Isn't it interesting how certain bands and their works can sometimes promise so much but deliver so little? A prime example of this is Melted Space and their latest album, 'The Great Lie'. The cover art's impressive. So is the array of contributing talent with the participation of musical luminaries such as Arjen Lucassen of Ayreon et al fame, Dark Tranquillity's Mikael Stanne, Morbid Angel's David Vincent, Serenity's Clementine Delauney and Kobi Farhi from Orphaned Land, not to mention The City of Prague Philharmonic Orchestra. It's fair to say that expectations are primed to anticipate something quite spectacular. Unfortunately, 'The Great Lie' transpires to be reified proof that gathering an ensemble of talented musicians, and dressing up your completed work with eye-catching artwork, does not necessarily translate into great music. After all, it's all about the music, right? At best, this is quite good; at worst, laughable. And, after a promising start during the first three or four songs, it starts to become a rather plodding album that, at times, teeters around that perennially dreaded "average" judgement; a record that provokes little emotional reaction for the better or worse.
On the plus side, there are some nice melodies in both the music and vocal lines and, as already mentioned, the album has a strong start. However, it soon descends into mediocrity and (unintentional) humour. There's too much repetition of key motifs - sure, it binds together the work as a conceptual one, although it also becomes a little tiresome, particularly when some of those central melodies are not that strong in the first place. And what of the unintentional moments of comedy? Well, take 'Glass Castle's Beast' as a prime example. The growled vocals plus lyrics combo on this song are simply ridiculous. It's the exact same thing in 'The One Who Lost the Faith', which had me laughing out loud and heartily, for all the wrong reasons. Whoever's responsible for voicing the line "What did you do, you crazy man?" sounds like a demented Arnold Schwarzenegger with a bad throat. And to make sure the humour's hammered home good and proper, our deranged Arnie impersonator also growls "What will you do, you crazy man?" towards the end of the song. This is terrible. Utterly terrible.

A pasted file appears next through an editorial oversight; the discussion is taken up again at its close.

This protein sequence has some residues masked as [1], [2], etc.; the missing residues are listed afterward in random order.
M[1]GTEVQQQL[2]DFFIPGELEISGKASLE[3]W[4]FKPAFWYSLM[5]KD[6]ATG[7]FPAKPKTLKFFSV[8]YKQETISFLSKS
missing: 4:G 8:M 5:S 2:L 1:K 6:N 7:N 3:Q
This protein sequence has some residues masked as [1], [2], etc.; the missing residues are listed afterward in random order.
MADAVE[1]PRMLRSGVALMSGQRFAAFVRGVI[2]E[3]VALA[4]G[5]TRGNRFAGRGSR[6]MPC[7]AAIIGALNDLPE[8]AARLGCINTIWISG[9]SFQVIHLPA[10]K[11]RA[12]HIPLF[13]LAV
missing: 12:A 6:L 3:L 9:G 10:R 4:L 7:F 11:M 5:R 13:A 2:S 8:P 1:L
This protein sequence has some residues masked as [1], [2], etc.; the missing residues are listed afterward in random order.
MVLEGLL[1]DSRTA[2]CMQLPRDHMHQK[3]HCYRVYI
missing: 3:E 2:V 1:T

Then there are some mismatched vocals... mismatched with the music, that is; specifically, growls where growls don't belong. Fair enough, Subterranean Masquerade once utilised Paul Kuhr's growls to potent effect over mellow passages of music where you'd least expect to hear a death voice. However, they, somehow, make it work. 2005's 'Suspended Animation Dreams' is one of the finest prog-metal albums ever made. Here, it just sounds laughable, and it's not always the quality of the growl that's at fault; rather, they're all too often misplaced. Further, there are some substandard growls that sound more like intense bursts of gurgling. The clean male/female vocal interplay and harmonies work fairly well, even if the male voice is a little on the nasal side at time. However, 'The Great Lie' is an epic failure in the execution of its polyvocal, multi-character approach, and a long, long way from Arjen Lucassen's Ayreon masterpieces (ironically, as I mentioned earlier, the man himself contributes to the album, with a guitar solo, dulcimer solo and synth solo). It's a genuine shame his work has been sunk by the aforementioned Arnie growler.
Unfortunately, there are too many generic metal elements brought into play here, with an orchestral layer bubbling away underneath, with little thought behind how one might complement the other. Instead, it comes across, predominantly, as a series of compositionally average metal clichés that've had some (often uninteresting) orchestral parts slapped on top. The most inexplicable lack on 'The Great Lie', though, is in the vocal department, when considering the substantial talent that's been recruited for the album. Ultimately, this is a record that doesn't live up to the promise and potential teased by the personnel involved. On paper, it promises to be an epic masterpiece, but it's marred by several moments of unintentional comedy, sloppy compositional choices, a subpar production/mix, and a degree of genericism. Please listen before you buy. Fortunately, it cost me nothing, apart from my time.
THE GREAT LIE
Review by Mark Holmes
2nd Oct 2015
1) Listen to the Song of Despair
2) Called by the Queen
3) No Need to Fear
4) Terrible Fight
5) A God is Dead
6) Trust & Betrayal
7) Glass Castle's Beast
8) Hopeless Crime
9) The One Who Lost the Faith
11) Lost Souls from the Other Side
COUNTRY OF ORIGIN:
"On paper, it promises to be an epic masterpiece, but it's marred by several moments of unintentional comedy, sloppy compositional choices, a subpar production/mix, and a degree of genericism."